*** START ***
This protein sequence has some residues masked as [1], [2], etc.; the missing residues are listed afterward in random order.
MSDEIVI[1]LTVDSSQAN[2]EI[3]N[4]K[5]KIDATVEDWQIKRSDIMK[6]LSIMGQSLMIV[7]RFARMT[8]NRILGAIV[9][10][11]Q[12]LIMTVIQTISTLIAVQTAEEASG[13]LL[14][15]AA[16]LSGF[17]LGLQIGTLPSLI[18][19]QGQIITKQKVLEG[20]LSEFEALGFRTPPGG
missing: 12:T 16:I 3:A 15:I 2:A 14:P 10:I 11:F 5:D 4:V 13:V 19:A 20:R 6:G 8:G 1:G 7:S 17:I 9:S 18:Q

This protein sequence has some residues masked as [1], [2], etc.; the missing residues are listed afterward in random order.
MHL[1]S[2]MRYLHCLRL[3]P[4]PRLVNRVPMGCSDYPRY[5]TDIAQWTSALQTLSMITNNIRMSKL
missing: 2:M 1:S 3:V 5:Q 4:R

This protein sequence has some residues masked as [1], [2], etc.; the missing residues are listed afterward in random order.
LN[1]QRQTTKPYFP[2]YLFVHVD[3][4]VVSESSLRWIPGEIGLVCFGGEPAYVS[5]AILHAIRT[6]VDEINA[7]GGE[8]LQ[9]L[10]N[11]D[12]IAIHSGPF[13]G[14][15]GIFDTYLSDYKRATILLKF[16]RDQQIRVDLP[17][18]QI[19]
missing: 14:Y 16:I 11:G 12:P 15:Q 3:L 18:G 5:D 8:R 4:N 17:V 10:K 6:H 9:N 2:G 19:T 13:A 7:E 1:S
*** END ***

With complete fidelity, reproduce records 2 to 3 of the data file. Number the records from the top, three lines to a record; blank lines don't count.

This protein sequence has some residues masked as [1], [2], etc.; the missing residues are listed afterward in random order.
MHL[1]S[2]MRYLHCLRL[3]P[4]PRLVNRVPMGCSDYPRY[5]TDIAQWTSALQTLSMITNNIRMSKL
missing: 2:M 1:S 3:V 5:Q 4:R

This protein sequence has some residues masked as [1], [2], etc.; the missing residues are listed afterward in random order.
LN[1]QRQTTKPYFP[2]YLFVHVD[3][4]VVSESSLRWIPGEIGLVCFGGEPAYVS[5]AILHAIRT[6]VDEINA[7]GGE[8]LQ[9]L[10]N[11]D[12]IAIHSGPF[13]G[14][15]GIFDTYLSDYKRATILLKF[16]RDQQIRVDLP[17][18]QI[19]
missing: 14:Y 16:I 11:G 12:P 15:Q 3:L 18:G 5:D 8:R 4:N 17:V 10:K 6:H 9:N 2:G 19:T 13:A 7:E 1:S